The recent tragedy of an 80-year-old man killing his disabled wife for fear no one would take care of her if he were to fall sick should be a wake-up call for Hong Kong, where services for the elderly are far from adequate. With its rapidly ageing population, Hong Kong must do better to meet the social, physical and psychological needs of its elderly folk. Read More
Children who grow up in low-income households tend to have less access to opportunities and therefore are more likely to remain poor in adulthood. The fact that poverty often crosses generational lines makes the problem much harder to tackle.
According to the Hong Kong Poverty Situation Report, there were some 180,000 children (aged below 18) living in poverty in 2015. The child poverty rate was 18 per cent, which meant that nearly every one in five children were living in poverty. Compared with other developed economies, the child poverty rate in Hong Kong is relatively high. It stands at 3.7 per cent in Denmark, 9.8 per cent in Britain, 15.1 per cent in Australia and 21.2 per cent in the US. Read More
Mental health is one of the major public concerns in our city. The first-ever Hong Kong Mental Morbidity Survey, which interviewed more than 5,700 people aged 16-75 between 2010 and 2013, found that nearly one in seven suffered from common mental disorders, such as anxiety or depression. Read More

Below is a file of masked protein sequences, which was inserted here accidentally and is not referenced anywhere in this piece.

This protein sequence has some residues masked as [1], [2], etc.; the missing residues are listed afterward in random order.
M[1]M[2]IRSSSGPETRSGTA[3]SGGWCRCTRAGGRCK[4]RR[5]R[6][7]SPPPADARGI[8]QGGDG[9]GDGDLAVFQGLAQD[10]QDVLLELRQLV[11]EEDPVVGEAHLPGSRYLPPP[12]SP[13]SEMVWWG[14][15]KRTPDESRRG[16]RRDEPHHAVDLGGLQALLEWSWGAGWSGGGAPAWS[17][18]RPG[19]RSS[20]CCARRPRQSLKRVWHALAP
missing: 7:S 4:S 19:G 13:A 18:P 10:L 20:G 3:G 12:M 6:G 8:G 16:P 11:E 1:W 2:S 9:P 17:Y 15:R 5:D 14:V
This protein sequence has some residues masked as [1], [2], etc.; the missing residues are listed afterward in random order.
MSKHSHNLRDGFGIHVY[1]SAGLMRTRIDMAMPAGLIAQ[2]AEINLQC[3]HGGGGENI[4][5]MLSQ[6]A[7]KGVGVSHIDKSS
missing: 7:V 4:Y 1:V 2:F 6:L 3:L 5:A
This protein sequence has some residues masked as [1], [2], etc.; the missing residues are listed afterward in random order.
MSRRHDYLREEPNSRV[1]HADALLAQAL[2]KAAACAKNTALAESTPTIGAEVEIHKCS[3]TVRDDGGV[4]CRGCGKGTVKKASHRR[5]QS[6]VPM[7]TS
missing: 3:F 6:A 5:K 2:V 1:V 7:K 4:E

A recent visit to Beijing was a reminder of the cost and benefit of any economic development. Indeed, the spectacular growth rates of the past two decades have made China the world’s second-largest economy. But economic prosperity and rapid development has sadly come at the expense of the environment. Read More
Marty Forth & Paul Yip
Even in a city as wealthy and advanced as Hong Kong, there are still neighbourhoods where basic support services and programmes for children and families are insufficient. Read More
Jenny Huen & Paul Yip
In recent years, relations between different political camps and between different stakeholders (including the government) in Hong Kong have become increasingly strained and polarised. One of the fundamental reasons behind this phenomenon may be a difference in core values. So what are the values that Hong Kong people uphold, and how do they differ across political affiliations? Read More
At a mental health conference held in Cairns last week, one of the topics was healthy body and healthy mind.
It is so important to invest in a healthy body, which is strongly related to a healthy mind. It is not rocket science to achieve a healthy body, namely through a balanced diet, regular exercise and good social support. Read More
The Commission on Poverty provides detailed figures on the situation in Hong Kong and has just released the fourth update to the poverty line since it was set in 2013. The poverty line is set at half the median household income, according to household size. Those living below it are considered poor. As it is in relative term, there will always be a certain proportion of the population below the threshold. Read More